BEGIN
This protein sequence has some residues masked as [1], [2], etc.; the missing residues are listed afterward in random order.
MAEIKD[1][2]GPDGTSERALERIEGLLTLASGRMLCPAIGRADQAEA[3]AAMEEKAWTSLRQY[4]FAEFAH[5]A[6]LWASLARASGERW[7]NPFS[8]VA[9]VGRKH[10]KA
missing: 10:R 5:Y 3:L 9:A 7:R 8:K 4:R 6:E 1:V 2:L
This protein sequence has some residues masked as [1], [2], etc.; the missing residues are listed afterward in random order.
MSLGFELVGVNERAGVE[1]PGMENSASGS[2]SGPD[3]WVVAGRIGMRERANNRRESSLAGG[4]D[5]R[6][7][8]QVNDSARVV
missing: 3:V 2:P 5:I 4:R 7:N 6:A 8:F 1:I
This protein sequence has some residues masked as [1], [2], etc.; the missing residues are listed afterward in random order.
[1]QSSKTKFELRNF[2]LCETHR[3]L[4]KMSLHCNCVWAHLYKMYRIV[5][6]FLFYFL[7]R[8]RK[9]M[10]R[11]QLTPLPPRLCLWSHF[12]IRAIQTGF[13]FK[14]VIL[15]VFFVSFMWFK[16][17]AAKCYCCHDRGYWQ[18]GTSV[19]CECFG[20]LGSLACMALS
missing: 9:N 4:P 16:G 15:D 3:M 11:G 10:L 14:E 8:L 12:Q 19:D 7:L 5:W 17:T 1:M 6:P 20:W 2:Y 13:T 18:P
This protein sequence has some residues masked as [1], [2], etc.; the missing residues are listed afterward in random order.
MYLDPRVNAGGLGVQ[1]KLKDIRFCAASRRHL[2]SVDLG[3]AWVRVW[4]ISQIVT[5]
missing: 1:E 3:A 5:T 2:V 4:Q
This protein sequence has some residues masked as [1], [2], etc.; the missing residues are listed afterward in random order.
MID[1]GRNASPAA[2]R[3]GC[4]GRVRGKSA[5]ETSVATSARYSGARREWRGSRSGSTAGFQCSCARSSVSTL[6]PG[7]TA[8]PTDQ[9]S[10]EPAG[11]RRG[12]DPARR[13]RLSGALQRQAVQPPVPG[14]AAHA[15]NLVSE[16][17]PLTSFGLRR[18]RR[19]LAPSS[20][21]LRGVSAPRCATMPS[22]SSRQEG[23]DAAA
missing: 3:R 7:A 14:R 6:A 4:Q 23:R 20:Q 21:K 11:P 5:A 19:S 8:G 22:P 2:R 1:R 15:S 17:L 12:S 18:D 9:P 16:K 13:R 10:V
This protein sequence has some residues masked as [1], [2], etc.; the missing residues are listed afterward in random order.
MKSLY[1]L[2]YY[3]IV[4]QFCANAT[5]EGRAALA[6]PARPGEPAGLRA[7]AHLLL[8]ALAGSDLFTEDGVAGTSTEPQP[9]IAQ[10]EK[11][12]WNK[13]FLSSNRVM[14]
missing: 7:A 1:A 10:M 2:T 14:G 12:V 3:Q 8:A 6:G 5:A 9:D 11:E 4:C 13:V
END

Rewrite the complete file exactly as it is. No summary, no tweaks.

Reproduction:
This protein sequence has some residues masked as [1], [2], etc.; the missing residues are listed afterward in random order.
MAEIKD[1][2]GPDGTSERALERIEGLLTLASGRMLCPAIGRADQAEA[3]AAMEEKAWTSLRQY[4]FAEFAH[5]A[6]LWASLARASGERW[7]NPFS[8]VA[9]VGRKH[10]KA
missing: 10:R 5:Y 3:L 9:A 7:R 8:K 4:R 6:E 1:V 2:L
This protein sequence has some residues masked as [1], [2], etc.; the missing residues are listed afterward in random order.
MSLGFELVGVNERAGVE[1]PGMENSASGS[2]SGPD[3]WVVAGRIGMRERANNRRESSLAGG[4]D[5]R[6][7][8]QVNDSARVV
missing: 3:V 2:P 5:I 4:R 7:N 6:A 8:F 1:I
This protein sequence has some residues masked as [1], [2], etc.; the missing residues are listed afterward in random order.
[1]QSSKTKFELRNF[2]LCETHR[3]L[4]KMSLHCNCVWAHLYKMYRIV[5][6]FLFYFL[7]R[8]RK[9]M[10]R[11]QLTPLPPRLCLWSHF[12]IRAIQTGF[13]FK[14]VIL[15]VFFVSFMWFK[16][17]AAKCYCCHDRGYWQ[18]GTSV[19]CECFG[20]LGSLACMALS
missing: 9:N 4:P 16:G 15:D 3:M 11:G 10:L 14:E 8:L 12:Q 19:D 7:L 5:W 17:T 1:M 6:P 20:W 2:Y 13:T 18:P
This protein sequence has some residues masked as [1], [2], etc.; the missing residues are listed afterward in random order.
MYLDPRVNAGGLGVQ[1]KLKDIRFCAASRRHL[2]SVDLG[3]AWVRVW[4]ISQIVT[5]
missing: 1:E 3:A 5:T 2:V 4:Q
This protein sequence has some residues masked as [1], [2], etc.; the missing residues are listed afterward in random order.
MID[1]GRNASPAA[2]R[3]GC[4]GRVRGKSA[5]ETSVATSARYSGARREWRGSRSGSTAGFQCSCARSSVSTL[6]PG[7]TA[8]PTDQ[9]S[10]EPAG[11]RRG[12]DPARR[13]RLSGALQRQAVQPPVPG[14]AAHA[15]NLVSE[16][17]PLTSFGLRR[18]RR[19]LAPSS[20][21]LRGVSAPRCATMPS[22]SSRQEG[23]DAAA
missing: 3:R 7:A 14:R 6:A 4:Q 23:R 20:Q 21:K 11:P 5:A 19:S 8:G 22:P 2:R 1:R 15:S 17:L 12:S 18:D 9:P 16:K 13:R 10:V
This protein sequence has some residues masked as [1], [2], etc.; the missing residues are listed afterward in random order.
MKSLY[1]L[2]YY[3]IV[4]QFCANAT[5]EGRAALA[6]PARPGEPAGLRA[7]AHLLL[8]ALAGSDLFTEDGVAGTSTEPQP[9]IAQ[10]EK[11][12]WNK[13]FLSSNRVM[14]
missing: 7:A 1:A 10:M 2:T 14:G 12:V 3:Q 8:A 6:G 5:A 9:D 11:E 4:C 13:V